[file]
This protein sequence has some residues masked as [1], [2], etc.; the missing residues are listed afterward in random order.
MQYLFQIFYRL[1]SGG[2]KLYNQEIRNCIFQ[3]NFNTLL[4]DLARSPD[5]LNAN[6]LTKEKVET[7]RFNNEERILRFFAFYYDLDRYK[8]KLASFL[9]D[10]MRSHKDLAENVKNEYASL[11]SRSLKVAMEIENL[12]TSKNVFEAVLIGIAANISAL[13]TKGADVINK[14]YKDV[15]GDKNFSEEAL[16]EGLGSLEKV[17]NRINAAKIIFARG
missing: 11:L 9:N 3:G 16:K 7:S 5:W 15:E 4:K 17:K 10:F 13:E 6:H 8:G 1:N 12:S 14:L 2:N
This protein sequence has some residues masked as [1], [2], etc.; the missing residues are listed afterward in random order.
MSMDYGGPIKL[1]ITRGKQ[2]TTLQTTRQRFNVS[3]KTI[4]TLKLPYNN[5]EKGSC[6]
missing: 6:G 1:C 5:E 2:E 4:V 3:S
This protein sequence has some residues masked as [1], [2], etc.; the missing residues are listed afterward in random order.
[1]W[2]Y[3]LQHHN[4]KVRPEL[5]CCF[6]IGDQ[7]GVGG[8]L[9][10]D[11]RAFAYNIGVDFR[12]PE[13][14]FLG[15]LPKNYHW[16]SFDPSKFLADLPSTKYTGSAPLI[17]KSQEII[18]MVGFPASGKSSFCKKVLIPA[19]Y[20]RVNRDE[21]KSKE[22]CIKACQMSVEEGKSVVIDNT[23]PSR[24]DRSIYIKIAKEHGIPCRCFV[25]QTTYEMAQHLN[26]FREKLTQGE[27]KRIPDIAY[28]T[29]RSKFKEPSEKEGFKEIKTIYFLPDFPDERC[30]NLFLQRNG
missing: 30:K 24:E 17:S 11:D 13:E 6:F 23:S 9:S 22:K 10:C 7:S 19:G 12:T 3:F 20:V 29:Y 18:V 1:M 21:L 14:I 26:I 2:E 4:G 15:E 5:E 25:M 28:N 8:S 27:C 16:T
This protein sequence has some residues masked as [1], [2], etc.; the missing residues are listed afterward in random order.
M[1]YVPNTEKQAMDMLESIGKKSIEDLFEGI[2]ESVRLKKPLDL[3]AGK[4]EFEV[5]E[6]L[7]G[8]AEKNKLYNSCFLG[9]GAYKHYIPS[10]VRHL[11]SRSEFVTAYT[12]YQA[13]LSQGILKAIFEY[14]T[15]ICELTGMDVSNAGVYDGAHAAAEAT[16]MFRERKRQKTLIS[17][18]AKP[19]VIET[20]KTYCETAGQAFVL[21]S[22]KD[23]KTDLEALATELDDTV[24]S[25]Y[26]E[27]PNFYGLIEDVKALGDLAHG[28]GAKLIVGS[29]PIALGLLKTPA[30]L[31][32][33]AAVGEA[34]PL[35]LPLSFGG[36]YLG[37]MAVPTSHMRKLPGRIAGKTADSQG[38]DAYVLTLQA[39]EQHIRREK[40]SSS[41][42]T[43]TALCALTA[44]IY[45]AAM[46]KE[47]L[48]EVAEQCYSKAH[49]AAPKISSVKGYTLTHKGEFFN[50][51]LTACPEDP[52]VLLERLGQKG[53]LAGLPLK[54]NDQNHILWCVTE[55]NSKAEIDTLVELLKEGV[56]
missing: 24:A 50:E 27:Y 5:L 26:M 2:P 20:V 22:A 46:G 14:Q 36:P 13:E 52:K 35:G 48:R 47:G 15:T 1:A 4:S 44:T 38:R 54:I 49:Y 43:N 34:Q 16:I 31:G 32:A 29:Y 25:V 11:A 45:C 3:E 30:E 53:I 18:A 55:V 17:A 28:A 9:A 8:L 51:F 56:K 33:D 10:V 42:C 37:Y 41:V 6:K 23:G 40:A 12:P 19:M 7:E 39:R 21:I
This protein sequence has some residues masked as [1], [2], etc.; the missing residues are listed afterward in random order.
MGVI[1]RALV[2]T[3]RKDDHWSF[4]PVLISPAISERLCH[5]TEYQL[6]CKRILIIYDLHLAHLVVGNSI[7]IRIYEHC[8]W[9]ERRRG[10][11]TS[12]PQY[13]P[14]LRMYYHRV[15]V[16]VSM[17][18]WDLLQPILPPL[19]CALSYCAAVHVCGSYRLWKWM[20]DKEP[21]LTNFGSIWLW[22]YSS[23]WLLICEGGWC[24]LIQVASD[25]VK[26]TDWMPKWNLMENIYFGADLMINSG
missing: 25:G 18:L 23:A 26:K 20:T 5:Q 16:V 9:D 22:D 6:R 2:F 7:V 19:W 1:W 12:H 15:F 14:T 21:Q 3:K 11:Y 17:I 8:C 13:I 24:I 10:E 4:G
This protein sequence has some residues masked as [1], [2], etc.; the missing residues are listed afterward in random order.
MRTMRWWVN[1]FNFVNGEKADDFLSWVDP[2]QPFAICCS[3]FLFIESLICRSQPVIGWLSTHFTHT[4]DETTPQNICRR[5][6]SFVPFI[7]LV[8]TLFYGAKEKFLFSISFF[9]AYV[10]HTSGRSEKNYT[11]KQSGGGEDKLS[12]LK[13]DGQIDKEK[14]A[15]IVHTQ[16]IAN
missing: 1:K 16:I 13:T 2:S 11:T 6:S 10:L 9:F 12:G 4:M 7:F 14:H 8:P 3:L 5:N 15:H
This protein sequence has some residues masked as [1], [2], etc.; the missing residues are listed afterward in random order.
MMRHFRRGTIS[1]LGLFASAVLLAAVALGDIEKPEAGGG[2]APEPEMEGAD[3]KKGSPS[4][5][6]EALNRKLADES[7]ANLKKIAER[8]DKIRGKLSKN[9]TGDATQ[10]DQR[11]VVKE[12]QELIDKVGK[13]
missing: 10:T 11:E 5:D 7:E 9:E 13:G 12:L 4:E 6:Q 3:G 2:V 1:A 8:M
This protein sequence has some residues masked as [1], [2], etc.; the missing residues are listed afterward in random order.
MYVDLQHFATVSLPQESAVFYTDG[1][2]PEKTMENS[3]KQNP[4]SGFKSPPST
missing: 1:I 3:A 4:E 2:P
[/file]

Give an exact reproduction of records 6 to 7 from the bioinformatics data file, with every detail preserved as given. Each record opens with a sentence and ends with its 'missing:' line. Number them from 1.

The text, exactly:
This protein sequence has some residues masked as [1], [2], etc.; the missing residues are listed afterward in random order.
MRTMRWWVN[1]FNFVNGEKADDFLSWVDP[2]QPFAICCS[3]FLFIESLICRSQPVIGWLSTHFTHT[4]DETTPQNICRR[5][6]SFVPFI[7]LV[8]TLFYGAKEKFLFSISFF[9]AYV[10]HTSGRSEKNYT[11]KQSGGGEDKLS[12]LK[13]DGQIDKEK[14]A[15]IVHTQ[16]IAN
missing: 1:K 16:I 13:T 2:S 11:T 6:S 10:L 9:F 12:G 4:M 7:F 14:H 8:P 3:L 5:N 15:H
This protein sequence has some residues masked as [1], [2], etc.; the missing residues are listed afterward in random order.
MMRHFRRGTIS[1]LGLFASAVLLAAVALGDIEKPEAGGG[2]APEPEMEGAD[3]KKGSPS[4][5][6]EALNRKLADES[7]ANLKKIAER[8]DKIRGKLSKN[9]TGDATQ[10]DQR[11]VVKE[12]QELIDKVGK[13]
missing: 10:T 11:E 5:D 7:E 9:E 13:G 12:L 4:E 6:Q 3:G 2:V 1:A 8:M